Association Urges FCC to Wait for BEAD Allocation Before 5G Fund Auction


Stakeholders are pushing for the 5G Fund auction to be postponed until after all BEAD subgrantee awards are finalized.

Jericho Casper Association Urges FCC to Wait for BEAD Allocation Before 5G Fund Auction Photo of Brian Hurley, chief regulatory counsel to ACA Connects.

WASHINGTON, April 9, 2024 – Another industry association, ACA Connects, asked the FCC Monday to delay the auction of the 5G Fund for Rural America until after states and territories have allocated Broadband Equity, Access and Deployment Program funds in an effort to maximize federal broadband infrastructure funds and avoid duplication.

FCC Chairwoman Jessica Rosenworcel revealed plans to relaunch the 5G Fund for Rural America on March 20, proposing an initial allocation of up to $9 billion to enhance voice and 5G mobile broadband access in rural areas. This revamped initiative also incorporates $900 million in incentives to encourage the adoption of Open RAN technology.

In an ex parte communication, ACA Connects’ Brian Hurley highlights the risks of premature action, emphasizing that initiating the 5G Fund auction before BEAD funds are allocated to subgrantees could result in funds being distributed to areas that would have received 5G mobile service without it. 

The association representing small and midsize providers contends that BEAD-funded projects could be leveraged to extend voice and 5G mobile service in areas lacking coverage, potentially reducing the need for 5G Fund support. 

Moreover, the delay advocated by ACA Connects offers an opportunity to address lingering concerns surrounding the mobile challenge process and mobile broadband maps, crucial aspects for accurately identifying areas in need of 5G service.

The forthcoming auctions will rely on mobile coverage data that underlies the FCC’s broadband map. Stakeholders are urged to promptly file challenges to the FCC map to ensure the accuracy of data regarding areas in need of 5G service.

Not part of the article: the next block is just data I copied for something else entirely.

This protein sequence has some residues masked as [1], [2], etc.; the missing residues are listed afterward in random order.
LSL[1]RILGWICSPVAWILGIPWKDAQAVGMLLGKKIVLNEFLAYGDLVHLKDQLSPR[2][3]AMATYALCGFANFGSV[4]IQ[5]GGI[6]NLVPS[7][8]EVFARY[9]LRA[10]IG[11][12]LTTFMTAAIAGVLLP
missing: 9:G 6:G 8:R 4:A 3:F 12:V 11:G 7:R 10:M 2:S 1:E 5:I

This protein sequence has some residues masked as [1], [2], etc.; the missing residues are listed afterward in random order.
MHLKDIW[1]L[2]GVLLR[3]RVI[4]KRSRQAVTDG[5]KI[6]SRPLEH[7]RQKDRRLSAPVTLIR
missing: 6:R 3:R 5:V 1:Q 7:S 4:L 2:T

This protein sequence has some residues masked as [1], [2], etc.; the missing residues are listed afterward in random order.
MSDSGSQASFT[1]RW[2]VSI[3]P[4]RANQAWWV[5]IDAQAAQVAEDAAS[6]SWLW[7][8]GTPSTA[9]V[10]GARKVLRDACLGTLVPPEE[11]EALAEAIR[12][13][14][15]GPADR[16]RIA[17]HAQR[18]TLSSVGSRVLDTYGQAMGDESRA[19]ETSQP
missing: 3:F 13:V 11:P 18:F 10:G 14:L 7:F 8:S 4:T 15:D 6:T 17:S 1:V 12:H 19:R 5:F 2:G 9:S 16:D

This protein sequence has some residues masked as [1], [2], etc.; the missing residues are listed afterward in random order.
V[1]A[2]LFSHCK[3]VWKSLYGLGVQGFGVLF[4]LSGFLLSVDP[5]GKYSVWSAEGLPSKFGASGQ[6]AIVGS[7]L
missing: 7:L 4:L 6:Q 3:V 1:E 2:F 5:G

Prior to ACA Connects’ communication, numerous other industry groups had pushed for revisions to the proposed 5G Fund. 

CTIA similarly emphasized the importance of scheduling the 5G Fund auction after final BEAD program funding decisions to allow the FCC to incorporate influential deployment information, in an ex parte filed March 19.

CTIA cautioned against imposing overly prescriptive cybersecurity conditions or Open RAN mandates that could escalate costs and complexity, potentially deterring participation from smaller providers endeavoring to connect challenging-to-serve regions of the country. 

The Open RAN Policy Coalition emphasized the importance of post-auction incentives to encourage Open RAN deployment in an ex parte filed March 13. 

By offering these incentives such as additional funding for various phases of the build-out, flexibility in meeting build-out requirements, and technical assistance, the coalition said it believes that winning bidders would be empowered to choose Open RAN solutions, aligning with the commission’s objectives for the 5G Fund.

The Competitive Carriers Association advocated for the FCC to raise eligibility standards to at least 35 Megabits per second download * 3 Mbps upload to better align with global benchmarks, previous FCC precedent, and administration goals.

Additionally, the CCA cautioned against proceeding with a $9 billion budget without sufficient justification, stressing the need for updated analysis to appropriately size the 5G Fund. The association also stressed the importance of using accurate mobile mapping data and a robust challenge process before proceeding with any 5G Fund auction.

The Rural Wireless Association has also engaged in multiple discussions with FCC officials, expressing persistent concerns over the reverse auction model. Under this system, providers would compete based on cost structures for serving areas meeting the minimum required speeds, as stipulated by the 5G Fund.